“I’ve definitely been in situations where I know sending an officer is going to make someone’s life measurably worse,” James said. Yet, he doesn’t have the option of not sending an officer, even when it’s clear that the call is a dubious one. All the dispatchers said “suspicious Black man calls”—where the caller can’t describe anything the man is doing wrong, but insists on an officer coming out anyway—are regular occurrences. “It’s like, is this what I’m getting paid to do?” James said. “I’m getting paid to send cops to harass Black people?”
Samantha also worries about the harm she might be inflicting by dispatching police, even when someone has specifically called for it. Outstanding warrants are a particular danger to callers in need. Samantha said sometimes people will call 911 over something relatively minor, like a fight or a stolen item, only for it to backfire. “They call us for help and then they land in jail. It’s just wrong.” Like James, Samantha not only supports defunding the police but is actively looking for other jobs to end any support she’s offering law enforcement.
Dispatchers were broadly critical of police training and culture. Emily, a retired dispatcher who started her career wanting to be a cop and went through the police academy in a rural town in the Midwest, said the racial bias training in the Academy was anything but. “They’d tell us, ‘you’re not supposed to profile people, but if you see a broken-down vehicle with a certain type of person driving, you can pretty much guarantee there will be drugs in the car.’” The “certain type of person,” Emily said, was always a Black man. Sure enough, when Emily ran traffic and radio for the cops, she saw “the same cars get pulled over, and over again. Even if there weren’t drugs or anything in the car, it would always be a Black male. It was a pretty accepted environment.”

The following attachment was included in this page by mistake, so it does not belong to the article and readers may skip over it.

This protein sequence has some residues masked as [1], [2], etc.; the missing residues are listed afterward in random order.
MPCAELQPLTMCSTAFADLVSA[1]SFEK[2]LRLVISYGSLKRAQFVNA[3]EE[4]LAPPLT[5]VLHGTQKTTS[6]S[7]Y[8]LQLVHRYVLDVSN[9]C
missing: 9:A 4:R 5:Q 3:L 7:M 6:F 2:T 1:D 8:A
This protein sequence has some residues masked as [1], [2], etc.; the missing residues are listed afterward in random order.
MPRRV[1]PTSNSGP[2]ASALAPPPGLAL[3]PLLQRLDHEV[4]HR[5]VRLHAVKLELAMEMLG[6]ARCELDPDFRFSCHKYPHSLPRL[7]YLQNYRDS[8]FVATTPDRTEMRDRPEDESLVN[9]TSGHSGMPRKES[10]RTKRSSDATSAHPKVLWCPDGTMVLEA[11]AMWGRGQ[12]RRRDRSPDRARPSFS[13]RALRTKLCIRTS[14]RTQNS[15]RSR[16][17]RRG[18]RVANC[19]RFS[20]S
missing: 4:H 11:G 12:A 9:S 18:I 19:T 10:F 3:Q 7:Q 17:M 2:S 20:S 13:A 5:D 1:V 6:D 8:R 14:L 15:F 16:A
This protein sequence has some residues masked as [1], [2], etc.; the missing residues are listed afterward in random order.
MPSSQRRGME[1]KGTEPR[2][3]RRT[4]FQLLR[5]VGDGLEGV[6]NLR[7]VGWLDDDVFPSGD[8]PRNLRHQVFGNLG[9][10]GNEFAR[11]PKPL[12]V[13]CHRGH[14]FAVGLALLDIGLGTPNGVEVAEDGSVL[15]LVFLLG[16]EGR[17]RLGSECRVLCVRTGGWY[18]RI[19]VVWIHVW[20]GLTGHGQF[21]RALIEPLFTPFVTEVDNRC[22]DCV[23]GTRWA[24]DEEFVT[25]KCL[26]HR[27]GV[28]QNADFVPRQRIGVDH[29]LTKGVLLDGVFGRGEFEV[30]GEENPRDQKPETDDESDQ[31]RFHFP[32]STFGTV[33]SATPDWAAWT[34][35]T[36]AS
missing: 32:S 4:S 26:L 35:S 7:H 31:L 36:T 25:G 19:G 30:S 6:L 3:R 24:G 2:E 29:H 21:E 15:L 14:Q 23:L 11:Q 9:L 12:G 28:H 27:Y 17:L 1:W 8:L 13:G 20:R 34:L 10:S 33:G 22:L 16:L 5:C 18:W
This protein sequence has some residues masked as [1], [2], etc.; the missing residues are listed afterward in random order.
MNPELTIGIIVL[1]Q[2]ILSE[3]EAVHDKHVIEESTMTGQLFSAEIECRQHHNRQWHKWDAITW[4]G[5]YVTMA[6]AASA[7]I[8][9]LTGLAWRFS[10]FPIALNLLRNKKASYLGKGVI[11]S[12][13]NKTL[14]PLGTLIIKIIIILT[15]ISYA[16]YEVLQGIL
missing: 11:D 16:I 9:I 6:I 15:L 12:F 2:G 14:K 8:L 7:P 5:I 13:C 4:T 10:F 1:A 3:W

Like Emily, Renee, a dispatcher on the East Coast, once had dreams of being a police officer. Now, she says she “really loves the idea” of defunding the police. “In the police Academy, they train these guys like they’re going to the military,” she said. “They prioritize training for violent crime—things that happen very rarely—and not the mental health and overdose stuff that happens all the time.”
Troy, a Michigan dispatcher of 22 years, also supports defunding the police and leaving only a small unit to deal with crimes where “someone’s life is in immediate danger.” He agrees with Renee that too many police are trained to be aggressive and militaristic, citing classes like “The Bulletproof Mind,” a class offered by Dave Grossman, a retired Army Ranger and former West Point instructor.
This mentality, the dispatchers argue, is precisely why police shouldn’t be dealing with the estimated 95 percent of calls that have nothing to do with violent crime. In a 2019 report, the Vera Institute of Justice, a nonprofit criminal justice reform outfit, found that, “low-level offenses such as ‘drug abuse violations’ and ‘disorderly conduct’ make up over 80 percent of arrests, while serious (Part I) violent offenses account for fewer than five percent of arrests.”